Christmas with the Doctor (No, not that one!)

Now that Thanksgiving is past, it’s time for the Christmas decorations to go up, and the Christmas music to come out!  In my family, one of our favorite Christmas albums is Holidays in Dementia, collected by the one and only Dr. Demento.  I’ve been a fan of the good Doctor since I was in middle school, although my interest has waxed and waned over the years as with so many youthful obsessions.  Holidays in Dementia was a gift to my wife on our first Christmas as a married couple (I know, but hear me out), in part because I remembered some of the songs on it, and knowing that she was a fan of “Weird Al” Yankovic and similar “demented” humor.  It’s since been played every year during December and has been the source of a number of inside jokes.  Holidays in Dementia was the 1995 follow-up to 1989’s Dr. Demento Presents The Greatest Christmas Novelty CD of All-Time, both released by Rhino.  The contrast between the two albums is interesting:

DOCTOR DEMENTO XMAS

The Greatest Christmas Novelty CD of All-Time

  1. The Chipmunk Song: The Chipmunks with the Music of David Seville
  2. All I Want for Christmas is My Two Front Teeth: Spike Jones & His City Slickers
  3. Jingle Bells: The Singing Dogs
  4. The Twelve Gifts of Christmas: Allan Sherman
  5. I Want a Hippopotamus for Christmas: Gayla Peevey
  6. Nuttin’ for Christmas: Stan Freberg
  7. A Christmas Carol: Tom Lehrer
  8. Grandma Got Run Over by a Reindeer: Elmo & Patsy
  9. I Yust Go Nuts at Christmas: Yogi Yorgesson
  10. Twelve Days of Christmas: Bob & Doug McKenzie
  11. Green Chri$tma$: Stan Freberg
  12. I’m a Christmas Tree: Wild Man Fischer (Duet with Dr. Demento)
  13. I Saw Daddy Kissing Santa Claus: Kip Addotta
  14. Santa Claus and His Old Lady: Cheech & Chong
  15. Christmas at Ground Zero: Weird Al Yankovic
  16. Christmas Dragnet: Stan Freberg & Daws Butler

demento.holidays

Holidays in Dementia

  1. The Twelve Pains of Christmas: Bob Rivers Comedy Corp
  2. It’s So Chic to be Pregnant at Christmas: Nancy White
  3. Gridlock Christmas: The Hollytones
  4. It’s Christmas and I Wonder Where I Am: The Bob & Tom Band
  5. Santa Claus is Watching You: Ray Stevens with the Merry Melody Singers
  6. Santa’s Lament: Father Guido Sarducci
  7. Rusty Chevrolet: Da Yoopers
  8. Christmas is Coming Twice This Year: The Hollytones
  9. Christmas Wrapping: The Waitresses
  10. Santa Claus is Comin’ to Town: Joseph Spence
  11. A Terrorist Christmas: James & Kling
  12. Stop the Cavalry: Jona Lewie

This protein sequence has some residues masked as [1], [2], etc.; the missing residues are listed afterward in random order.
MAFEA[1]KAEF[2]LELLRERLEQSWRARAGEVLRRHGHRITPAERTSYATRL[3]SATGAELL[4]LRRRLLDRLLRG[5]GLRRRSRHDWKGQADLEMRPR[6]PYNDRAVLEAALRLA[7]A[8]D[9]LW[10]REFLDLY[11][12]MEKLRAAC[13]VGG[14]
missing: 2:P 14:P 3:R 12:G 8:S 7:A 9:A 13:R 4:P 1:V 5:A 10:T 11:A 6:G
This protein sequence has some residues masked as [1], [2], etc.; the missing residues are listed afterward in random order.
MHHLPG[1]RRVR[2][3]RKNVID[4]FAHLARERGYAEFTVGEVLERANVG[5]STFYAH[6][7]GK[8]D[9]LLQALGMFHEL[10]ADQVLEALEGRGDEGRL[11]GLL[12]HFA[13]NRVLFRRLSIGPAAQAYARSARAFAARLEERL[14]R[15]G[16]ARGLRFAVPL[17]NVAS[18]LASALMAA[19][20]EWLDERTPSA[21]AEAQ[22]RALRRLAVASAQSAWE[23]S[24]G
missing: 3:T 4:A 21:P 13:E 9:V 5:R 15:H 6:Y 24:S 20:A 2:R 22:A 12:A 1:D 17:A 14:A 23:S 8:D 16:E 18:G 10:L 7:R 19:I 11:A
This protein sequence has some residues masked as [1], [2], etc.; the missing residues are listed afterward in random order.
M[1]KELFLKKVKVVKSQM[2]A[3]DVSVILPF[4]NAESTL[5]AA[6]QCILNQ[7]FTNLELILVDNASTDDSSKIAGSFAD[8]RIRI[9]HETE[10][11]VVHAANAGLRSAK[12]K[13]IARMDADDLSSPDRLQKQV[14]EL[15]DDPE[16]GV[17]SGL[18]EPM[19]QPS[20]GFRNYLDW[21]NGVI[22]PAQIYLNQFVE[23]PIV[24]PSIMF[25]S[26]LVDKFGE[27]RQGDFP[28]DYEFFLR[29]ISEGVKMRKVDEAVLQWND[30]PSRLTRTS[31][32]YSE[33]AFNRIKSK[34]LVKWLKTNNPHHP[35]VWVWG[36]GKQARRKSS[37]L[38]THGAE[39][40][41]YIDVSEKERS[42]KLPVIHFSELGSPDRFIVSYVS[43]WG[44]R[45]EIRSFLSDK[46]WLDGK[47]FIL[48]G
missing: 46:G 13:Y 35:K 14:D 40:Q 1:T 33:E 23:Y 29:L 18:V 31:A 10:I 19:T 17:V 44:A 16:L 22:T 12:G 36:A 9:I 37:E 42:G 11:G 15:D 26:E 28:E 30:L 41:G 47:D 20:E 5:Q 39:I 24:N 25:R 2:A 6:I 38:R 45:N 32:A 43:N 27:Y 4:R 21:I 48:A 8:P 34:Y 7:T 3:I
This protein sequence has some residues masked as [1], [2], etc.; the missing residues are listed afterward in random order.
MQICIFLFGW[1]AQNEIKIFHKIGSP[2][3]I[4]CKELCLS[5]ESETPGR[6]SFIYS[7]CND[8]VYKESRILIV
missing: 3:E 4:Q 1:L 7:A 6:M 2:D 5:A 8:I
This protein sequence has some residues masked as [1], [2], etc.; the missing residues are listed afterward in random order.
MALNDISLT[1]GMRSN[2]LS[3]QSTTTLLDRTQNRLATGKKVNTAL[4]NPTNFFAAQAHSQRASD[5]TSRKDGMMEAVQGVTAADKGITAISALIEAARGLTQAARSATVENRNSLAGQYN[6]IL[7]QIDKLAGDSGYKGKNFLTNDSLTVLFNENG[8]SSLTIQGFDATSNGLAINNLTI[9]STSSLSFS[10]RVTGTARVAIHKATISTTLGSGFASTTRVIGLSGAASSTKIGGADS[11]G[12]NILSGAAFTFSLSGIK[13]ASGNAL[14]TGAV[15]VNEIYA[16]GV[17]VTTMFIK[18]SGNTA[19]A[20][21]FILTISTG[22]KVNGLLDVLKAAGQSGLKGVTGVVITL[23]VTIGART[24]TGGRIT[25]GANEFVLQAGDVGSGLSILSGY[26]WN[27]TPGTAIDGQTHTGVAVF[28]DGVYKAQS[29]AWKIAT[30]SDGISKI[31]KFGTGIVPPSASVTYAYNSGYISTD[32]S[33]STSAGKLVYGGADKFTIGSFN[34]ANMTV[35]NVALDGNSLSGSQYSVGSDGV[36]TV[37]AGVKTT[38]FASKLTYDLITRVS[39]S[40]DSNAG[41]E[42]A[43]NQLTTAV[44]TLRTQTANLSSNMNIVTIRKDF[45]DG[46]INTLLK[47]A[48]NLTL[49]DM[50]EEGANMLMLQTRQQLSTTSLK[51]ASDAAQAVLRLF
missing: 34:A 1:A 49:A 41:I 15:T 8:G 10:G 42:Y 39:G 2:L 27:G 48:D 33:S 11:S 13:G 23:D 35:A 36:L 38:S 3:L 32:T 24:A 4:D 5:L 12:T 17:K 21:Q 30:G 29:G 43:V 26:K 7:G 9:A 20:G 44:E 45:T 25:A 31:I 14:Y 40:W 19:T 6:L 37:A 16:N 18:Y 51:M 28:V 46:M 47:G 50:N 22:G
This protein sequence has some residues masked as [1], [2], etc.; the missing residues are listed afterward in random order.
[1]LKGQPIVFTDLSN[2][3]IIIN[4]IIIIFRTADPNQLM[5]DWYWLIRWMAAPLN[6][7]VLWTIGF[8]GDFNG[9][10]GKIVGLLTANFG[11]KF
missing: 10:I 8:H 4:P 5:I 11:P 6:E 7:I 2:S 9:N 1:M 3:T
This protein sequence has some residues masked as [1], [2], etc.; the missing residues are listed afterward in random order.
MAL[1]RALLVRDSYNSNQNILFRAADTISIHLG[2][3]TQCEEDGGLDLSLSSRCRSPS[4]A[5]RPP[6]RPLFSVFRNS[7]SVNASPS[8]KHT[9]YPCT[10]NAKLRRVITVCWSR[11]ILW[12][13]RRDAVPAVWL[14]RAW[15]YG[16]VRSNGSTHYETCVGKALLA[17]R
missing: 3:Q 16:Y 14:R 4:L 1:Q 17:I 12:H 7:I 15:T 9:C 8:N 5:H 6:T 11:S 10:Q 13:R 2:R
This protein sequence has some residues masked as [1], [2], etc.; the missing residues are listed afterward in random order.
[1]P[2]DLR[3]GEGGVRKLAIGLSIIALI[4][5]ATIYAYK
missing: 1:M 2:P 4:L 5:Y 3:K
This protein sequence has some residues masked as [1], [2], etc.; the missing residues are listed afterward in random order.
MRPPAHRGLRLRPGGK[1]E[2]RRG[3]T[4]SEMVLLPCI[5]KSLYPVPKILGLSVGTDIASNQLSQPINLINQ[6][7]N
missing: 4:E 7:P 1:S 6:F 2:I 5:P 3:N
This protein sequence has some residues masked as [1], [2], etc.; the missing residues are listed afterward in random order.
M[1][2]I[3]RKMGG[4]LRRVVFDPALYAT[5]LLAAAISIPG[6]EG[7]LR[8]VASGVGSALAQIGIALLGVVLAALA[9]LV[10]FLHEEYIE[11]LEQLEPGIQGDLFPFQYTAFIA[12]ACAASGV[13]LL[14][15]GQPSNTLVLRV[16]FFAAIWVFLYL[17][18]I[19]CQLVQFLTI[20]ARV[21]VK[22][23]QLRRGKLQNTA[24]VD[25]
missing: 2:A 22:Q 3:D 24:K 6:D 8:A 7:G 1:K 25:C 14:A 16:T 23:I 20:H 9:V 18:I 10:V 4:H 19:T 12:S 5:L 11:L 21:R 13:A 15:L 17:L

13. The Pretty Little Dolly: Mona Abboud
  14. Hanukkah Rocks: Gefilte Joe & The Fish
  15. Hanukkah Homeboy: Doc Mo Shé
  16. Happy New Year: Spike Jones & His City Slickers
  17. New Year’s Resolutions: Scary Gary Alan

There are a few differences between the two discs: whereas Christmas is right in the title of the first collection, Holidays in Dementia also includes songs dedicated to Hannukah and New Year’s Eve (according to his introduction, the Doctor had intended to represent the winter holidays equally, but there weren’t many non-Christmas songs to choose from).  I wouldn’t argue against any of the songs on The Greatest Christmas Novelty CD; most of the songs on it earned their place through years of airplay.  The downside is that you’ve probably heard them all before.  It’s like having a friend whose favorite rock songs are “Stairway to Heaven” and “Hey Jude”: they’re classics, but not very interesting or surprising as choices.  Still, these are all songs you would want in your library of Christmas novelty songs (doesn’t everyone have one of those?), value added by Dr. Demento’s scholarly liner notes (scholarship genuinely arrived at, I might add: in his civilian identity as Barry Hansen, Dr. Demento has a degree in ethnomusicology, as well as being a crate-digging record collector of the first order, much like his predecessor Harry Smith).  It does cover a wide historical range, from songs that predate Dr. Demento and his influence (you can’t go wrong with Tom Lehrer and Spike Jones, for example) to artists like Demento discovery “Weird Al” Yankovic and others whose primary distribution was through the Doctor’s radio show.  (Incidentally, I had no idea the original Singing Dogs record appeared in 1956.)